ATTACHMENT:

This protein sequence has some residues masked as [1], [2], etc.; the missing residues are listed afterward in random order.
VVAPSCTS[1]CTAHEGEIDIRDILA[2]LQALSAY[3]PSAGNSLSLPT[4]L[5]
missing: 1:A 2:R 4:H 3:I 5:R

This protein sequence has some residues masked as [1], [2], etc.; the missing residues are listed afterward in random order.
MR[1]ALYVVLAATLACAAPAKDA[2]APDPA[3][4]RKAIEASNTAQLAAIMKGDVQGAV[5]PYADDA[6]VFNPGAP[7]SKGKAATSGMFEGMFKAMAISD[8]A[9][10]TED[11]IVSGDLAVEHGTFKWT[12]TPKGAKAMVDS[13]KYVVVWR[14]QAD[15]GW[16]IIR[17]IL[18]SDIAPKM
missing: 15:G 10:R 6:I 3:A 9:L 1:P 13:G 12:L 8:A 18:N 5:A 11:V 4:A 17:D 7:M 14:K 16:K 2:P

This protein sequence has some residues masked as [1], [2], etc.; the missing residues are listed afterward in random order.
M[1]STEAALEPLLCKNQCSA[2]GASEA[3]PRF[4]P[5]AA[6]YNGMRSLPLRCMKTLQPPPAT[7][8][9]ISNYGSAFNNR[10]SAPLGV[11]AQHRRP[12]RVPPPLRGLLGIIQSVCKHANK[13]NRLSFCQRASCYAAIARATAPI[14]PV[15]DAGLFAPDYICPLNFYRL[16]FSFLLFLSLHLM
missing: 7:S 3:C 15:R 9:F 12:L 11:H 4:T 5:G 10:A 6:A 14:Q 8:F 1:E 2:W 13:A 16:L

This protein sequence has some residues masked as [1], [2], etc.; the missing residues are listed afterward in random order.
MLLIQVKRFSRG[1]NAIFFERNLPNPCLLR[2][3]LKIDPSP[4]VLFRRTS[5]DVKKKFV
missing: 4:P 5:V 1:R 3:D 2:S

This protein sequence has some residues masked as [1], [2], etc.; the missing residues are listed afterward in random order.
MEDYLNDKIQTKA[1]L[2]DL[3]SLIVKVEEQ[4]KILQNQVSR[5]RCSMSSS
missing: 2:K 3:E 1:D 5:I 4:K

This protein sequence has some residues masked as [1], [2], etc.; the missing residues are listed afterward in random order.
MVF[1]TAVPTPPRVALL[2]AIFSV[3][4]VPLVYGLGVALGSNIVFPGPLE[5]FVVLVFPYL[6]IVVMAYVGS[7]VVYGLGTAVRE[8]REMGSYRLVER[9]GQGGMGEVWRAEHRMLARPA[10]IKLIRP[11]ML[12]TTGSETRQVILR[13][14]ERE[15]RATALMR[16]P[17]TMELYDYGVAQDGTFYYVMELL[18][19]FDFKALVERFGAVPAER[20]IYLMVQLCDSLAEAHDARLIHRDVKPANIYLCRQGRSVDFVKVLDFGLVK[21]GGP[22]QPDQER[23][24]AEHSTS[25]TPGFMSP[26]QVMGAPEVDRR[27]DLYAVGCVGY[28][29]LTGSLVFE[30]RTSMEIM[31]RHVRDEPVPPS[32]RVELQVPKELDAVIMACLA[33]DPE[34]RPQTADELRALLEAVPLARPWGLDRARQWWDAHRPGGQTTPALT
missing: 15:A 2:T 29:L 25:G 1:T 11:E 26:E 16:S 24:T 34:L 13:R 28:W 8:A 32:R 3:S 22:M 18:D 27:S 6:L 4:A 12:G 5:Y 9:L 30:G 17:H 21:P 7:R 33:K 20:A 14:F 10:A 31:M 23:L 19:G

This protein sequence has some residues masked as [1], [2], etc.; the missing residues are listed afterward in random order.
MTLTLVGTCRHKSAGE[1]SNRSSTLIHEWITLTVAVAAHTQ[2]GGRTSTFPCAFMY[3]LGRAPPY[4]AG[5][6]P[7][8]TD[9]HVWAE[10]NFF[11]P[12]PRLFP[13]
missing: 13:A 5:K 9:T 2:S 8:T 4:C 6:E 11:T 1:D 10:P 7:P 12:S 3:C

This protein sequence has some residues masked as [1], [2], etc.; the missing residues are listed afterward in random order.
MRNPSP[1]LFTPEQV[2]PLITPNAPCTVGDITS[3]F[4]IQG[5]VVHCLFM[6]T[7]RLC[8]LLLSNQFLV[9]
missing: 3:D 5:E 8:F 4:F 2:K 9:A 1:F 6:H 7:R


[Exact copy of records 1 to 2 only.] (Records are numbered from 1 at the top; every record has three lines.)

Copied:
This protein sequence has some residues masked as [1], [2], etc.; the missing residues are listed afterward in random order.
VVAPSCTS[1]CTAHEGEIDIRDILA[2]LQALSAY[3]PSAGNSLSLPT[4]L[5]
missing: 1:A 2:R 4:H 3:I 5:R

This protein sequence has some residues masked as [1], [2], etc.; the missing residues are listed afterward in random order.
MR[1]ALYVVLAATLACAAPAKDA[2]APDPA[3][4]RKAIEASNTAQLAAIMKGDVQGAV[5]PYADDA[6]VFNPGAP[7]SKGKAATSGMFEGMFKAMAISD[8]A[9][10]TED[11]IVSGDLAVEHGTFKWT[12]TPKGAKAMVDS[13]KYVVVWR[14]QAD[15]GW[16]IIR[17]IL[18]SDIAPKM
missing: 15:G 10:R 6:I 3:A 9:L 1:P 13:G 12:L 8:A 18:N 5:A 11:V 4:A 17:D 7:M 14:K 16:K 2:P